AsianScientist (Jan. 29, 2016) – Schrödinger’s cat has always been my favorite physics story to tell, for all its Orwellian qualities and near comical life and death scenes. Long ago, my friend and I once debated the possibility of Schrödinger’s cat being in Ipoh and Kuala Lumpur at once, and also the unclear gender of said cat. However, the story of Schrödinger’s cat is fatalistic: there can only ever be one outcome.
The Schrödinger’s cat paradigm is a thought experiment devised in 1935 by Erdwin Schrödinger. The scenario is based on the quantum superposition principle—very similar to the classic superposition theory in physics—that states: any two or more quantum states can be added together and result in another valid quantum state.
The cat in question exists in a sealed chamber, along with a flask of poison, a radioactive source, and a Geiger counter. Should the counter detect any trace of radioactive activity, the flask breaks, releasing the poison that kills the cat. After a certain amount of time and leaving the system alone, because we do not know what the true lifestate of the cat is, we think of the cat as both alive and dead simultaneously. However, when we look into the chamber, the cat can only either be alive or dead.
Letting the cat out of the box
Schrödinger’s cat is applicable to a variety of real life scenarios. The paradigm was referred to famously in one The Big Bang Theory episode, in which Leonard Hofstadter seeks out relationship advice from Sheldon Cooper about what to do about Penny, to which Sheldon simply replies: “Schrödinger’s cat.”
Sheldon explained to a baffled Penny, “The relationship between [you] and Leonard is both good and bad, and until [you] do date, no one would ever know.” Penny and Leonard got married some eight seasons later. The cat is, as Leonard exclaimed, well and alive.
Less happily, when I found out that my father had stage 3 gastric neuroendocrine cancer last month, I immediately thought of Schrödinger’s cat once more.
When did the tumor begin to grow? Why did he not feel anything more than a dull satiety and bloating prior to the gastroscopy? Has the tumor always been there? The finitude of life bore down upon us, a hurtling and painful train of thoughts: when, who, how, and why him, especially?
Living in superposition
By any universal standard, my father is considered a very fit man at any age. Within the last two months, he has run a half-marathon, finished an Ironman, and run a 210km ultramarathon in Cambodia over the course of six days. These are not isolated events that occur every few years, but are challenges that he chooses to do of his own volition annually. He’s been doing endurance races for the past twenty years. Within my family, we do not receive any accolades for having finished several full marathons. Dull aches and pains are very minor complaints.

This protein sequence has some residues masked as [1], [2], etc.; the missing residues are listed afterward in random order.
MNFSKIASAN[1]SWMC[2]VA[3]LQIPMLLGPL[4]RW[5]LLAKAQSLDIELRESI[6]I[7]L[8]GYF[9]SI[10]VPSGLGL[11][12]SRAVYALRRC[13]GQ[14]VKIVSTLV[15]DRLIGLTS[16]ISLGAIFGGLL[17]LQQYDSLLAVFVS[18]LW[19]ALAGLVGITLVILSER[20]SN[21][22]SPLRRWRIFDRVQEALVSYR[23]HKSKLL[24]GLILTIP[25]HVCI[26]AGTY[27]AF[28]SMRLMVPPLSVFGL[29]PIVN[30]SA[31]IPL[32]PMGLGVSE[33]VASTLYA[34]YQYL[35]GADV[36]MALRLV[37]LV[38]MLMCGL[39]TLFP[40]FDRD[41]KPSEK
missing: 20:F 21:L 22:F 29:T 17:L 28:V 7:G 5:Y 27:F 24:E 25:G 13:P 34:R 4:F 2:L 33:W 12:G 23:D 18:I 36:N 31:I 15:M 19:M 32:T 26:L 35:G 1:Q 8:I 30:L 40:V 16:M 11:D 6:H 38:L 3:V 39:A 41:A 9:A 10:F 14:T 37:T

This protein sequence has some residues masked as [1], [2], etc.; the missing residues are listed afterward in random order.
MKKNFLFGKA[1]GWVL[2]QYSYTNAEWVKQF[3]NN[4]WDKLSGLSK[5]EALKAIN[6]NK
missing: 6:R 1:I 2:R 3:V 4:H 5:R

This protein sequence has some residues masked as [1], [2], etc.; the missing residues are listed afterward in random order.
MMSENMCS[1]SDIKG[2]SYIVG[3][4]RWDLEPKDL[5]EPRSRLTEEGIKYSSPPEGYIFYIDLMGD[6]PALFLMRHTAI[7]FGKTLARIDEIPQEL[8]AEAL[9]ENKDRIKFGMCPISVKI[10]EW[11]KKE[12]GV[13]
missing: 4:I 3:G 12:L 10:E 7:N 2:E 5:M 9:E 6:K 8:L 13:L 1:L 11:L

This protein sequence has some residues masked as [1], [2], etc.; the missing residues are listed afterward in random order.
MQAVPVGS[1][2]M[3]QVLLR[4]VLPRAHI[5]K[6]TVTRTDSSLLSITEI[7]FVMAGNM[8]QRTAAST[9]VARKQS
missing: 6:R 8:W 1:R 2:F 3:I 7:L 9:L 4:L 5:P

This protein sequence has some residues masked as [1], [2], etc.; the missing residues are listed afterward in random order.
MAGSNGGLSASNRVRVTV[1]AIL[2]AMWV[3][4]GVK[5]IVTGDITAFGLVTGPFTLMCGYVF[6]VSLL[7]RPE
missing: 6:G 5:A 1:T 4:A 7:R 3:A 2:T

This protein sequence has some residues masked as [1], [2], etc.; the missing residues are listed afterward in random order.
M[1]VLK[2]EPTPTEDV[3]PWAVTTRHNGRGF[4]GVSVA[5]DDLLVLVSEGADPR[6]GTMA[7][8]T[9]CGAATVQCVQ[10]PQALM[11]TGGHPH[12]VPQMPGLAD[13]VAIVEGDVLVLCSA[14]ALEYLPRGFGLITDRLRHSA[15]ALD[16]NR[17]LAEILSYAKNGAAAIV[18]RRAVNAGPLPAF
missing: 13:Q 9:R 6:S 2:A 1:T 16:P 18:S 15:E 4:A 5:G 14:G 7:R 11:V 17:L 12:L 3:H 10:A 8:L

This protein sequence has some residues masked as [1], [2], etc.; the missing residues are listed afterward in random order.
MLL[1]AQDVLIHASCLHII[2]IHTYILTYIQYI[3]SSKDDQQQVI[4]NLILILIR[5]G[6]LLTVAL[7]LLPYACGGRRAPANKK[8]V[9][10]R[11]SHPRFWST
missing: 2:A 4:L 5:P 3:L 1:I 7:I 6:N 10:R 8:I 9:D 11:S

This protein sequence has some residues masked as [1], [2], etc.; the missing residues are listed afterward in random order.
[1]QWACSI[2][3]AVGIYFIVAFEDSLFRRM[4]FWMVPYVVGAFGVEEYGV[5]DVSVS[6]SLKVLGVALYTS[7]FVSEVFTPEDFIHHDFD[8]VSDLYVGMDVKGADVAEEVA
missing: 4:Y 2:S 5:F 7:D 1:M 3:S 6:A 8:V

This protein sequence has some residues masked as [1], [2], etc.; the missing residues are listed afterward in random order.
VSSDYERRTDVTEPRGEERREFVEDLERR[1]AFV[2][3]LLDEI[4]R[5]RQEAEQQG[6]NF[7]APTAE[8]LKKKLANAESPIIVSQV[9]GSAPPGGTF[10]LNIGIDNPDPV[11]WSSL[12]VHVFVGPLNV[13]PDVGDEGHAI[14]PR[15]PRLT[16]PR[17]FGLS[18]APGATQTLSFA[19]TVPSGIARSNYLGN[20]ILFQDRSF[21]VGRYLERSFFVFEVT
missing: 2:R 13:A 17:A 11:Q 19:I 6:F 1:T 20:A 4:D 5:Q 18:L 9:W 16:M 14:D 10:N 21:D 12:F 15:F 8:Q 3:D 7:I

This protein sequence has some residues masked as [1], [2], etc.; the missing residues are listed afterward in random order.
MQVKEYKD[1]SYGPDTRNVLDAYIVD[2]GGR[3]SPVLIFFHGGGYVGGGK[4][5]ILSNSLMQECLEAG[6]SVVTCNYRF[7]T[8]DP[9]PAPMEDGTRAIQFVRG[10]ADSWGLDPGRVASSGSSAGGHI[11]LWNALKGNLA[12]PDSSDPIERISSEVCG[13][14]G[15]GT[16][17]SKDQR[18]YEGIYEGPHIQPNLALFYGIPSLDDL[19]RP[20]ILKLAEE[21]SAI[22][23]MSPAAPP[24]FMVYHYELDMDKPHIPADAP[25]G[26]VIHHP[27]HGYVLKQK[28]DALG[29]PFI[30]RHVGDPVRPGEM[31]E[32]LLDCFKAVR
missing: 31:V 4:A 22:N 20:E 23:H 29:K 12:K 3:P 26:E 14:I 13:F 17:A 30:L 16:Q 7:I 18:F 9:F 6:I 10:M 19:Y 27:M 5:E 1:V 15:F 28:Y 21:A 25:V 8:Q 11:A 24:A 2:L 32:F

As such, his symptoms went largely unnoticed. He had been experienced some feelings of indigestion, and fullness. These are not uncommon feelings, given his lifelong propensity for bloating due to a love for food. However, my mother insisted that he get checked out to rule out ulcers and gastric cancers as the cause of prolonged indigestion.
Lo and behold, it turned out that there was a large tumor growing in the lower section of his stomach that seemed to be progressing at an alarming rate.
The cat rears its mangled body: my father had existed in a dual state of being healthy and ill as he ran the half-marathon, Ironman, and ultramarathon. The radioactive counter had detected the faintest hint of radioactivity, the flask had broken and the poison had been released. But, he did not know all this; the chamber was still sealed shut to our minds. Only when the gastroenterologist looked in, did he finally realize that he is, indeed, ill.
Yet, as we begin treatment for my father, we now look to another chamber, another chamber that contains another cat whose lifestate we do not know. Here, the cat could very well be alive.
This article is from a monthly column called Our Small World. Click here to see the other articles in this series.
Source: Asian Scientist Magazine; Photo: Jie Qi/Flickr/CC.
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